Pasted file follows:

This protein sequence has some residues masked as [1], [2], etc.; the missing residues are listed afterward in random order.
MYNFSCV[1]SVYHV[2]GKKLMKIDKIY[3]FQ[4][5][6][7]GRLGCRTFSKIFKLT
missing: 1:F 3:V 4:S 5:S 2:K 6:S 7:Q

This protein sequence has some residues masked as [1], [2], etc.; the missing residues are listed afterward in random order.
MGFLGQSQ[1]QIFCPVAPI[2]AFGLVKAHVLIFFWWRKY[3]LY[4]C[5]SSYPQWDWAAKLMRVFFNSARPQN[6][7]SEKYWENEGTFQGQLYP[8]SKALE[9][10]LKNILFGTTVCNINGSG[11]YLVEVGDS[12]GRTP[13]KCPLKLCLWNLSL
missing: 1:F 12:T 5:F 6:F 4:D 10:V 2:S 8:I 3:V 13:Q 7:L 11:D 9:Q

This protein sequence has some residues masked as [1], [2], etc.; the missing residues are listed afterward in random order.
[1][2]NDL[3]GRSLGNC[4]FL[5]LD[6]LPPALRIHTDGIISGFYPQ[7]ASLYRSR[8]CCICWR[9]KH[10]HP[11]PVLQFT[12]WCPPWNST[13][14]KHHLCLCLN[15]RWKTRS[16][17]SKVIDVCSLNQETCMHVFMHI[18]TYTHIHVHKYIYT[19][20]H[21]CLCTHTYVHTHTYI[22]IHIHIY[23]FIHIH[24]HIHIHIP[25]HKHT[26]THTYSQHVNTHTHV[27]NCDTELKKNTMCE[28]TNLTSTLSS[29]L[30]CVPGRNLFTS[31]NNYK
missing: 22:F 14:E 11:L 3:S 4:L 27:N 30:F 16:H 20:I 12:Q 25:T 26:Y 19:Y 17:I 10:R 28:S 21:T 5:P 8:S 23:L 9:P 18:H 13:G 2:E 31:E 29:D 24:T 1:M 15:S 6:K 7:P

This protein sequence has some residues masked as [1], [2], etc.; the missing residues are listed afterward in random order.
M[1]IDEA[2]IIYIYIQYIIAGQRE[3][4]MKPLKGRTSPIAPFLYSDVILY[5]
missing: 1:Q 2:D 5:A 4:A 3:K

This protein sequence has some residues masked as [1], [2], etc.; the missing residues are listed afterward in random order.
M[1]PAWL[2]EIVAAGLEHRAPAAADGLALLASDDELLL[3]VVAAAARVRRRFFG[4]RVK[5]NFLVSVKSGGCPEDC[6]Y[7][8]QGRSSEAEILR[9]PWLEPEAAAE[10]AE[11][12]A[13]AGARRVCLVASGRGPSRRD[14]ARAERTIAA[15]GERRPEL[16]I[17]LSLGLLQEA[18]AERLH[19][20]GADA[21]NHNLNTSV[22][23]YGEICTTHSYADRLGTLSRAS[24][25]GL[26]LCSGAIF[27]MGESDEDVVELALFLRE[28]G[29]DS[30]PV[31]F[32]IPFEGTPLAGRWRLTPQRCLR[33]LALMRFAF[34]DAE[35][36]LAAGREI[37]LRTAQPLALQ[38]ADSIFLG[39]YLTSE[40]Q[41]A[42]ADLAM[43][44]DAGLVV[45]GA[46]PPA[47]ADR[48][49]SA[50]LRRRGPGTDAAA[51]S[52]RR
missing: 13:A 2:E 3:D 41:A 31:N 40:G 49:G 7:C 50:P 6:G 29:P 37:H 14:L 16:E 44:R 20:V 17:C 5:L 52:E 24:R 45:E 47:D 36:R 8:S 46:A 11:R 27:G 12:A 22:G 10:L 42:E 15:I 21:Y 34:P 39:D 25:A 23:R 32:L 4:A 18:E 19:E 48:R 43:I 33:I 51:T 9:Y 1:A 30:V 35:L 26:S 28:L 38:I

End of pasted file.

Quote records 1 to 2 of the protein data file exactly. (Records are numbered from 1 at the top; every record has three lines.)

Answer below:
This protein sequence has some residues masked as [1], [2], etc.; the missing residues are listed afterward in random order.
MYNFSCV[1]SVYHV[2]GKKLMKIDKIY[3]FQ[4][5][6][7]GRLGCRTFSKIFKLT
missing: 1:F 3:V 4:S 5:S 2:K 6:S 7:Q

This protein sequence has some residues masked as [1], [2], etc.; the missing residues are listed afterward in random order.
MGFLGQSQ[1]QIFCPVAPI[2]AFGLVKAHVLIFFWWRKY[3]LY[4]C[5]SSYPQWDWAAKLMRVFFNSARPQN[6][7]SEKYWENEGTFQGQLYP[8]SKALE[9][10]LKNILFGTTVCNINGSG[11]YLVEVGDS[12]GRTP[13]KCPLKLCLWNLSL
missing: 1:F 12:T 5:F 6:F 4:D 10:V 2:S 8:I 3:V 13:Q 7:L 11:D 9:Q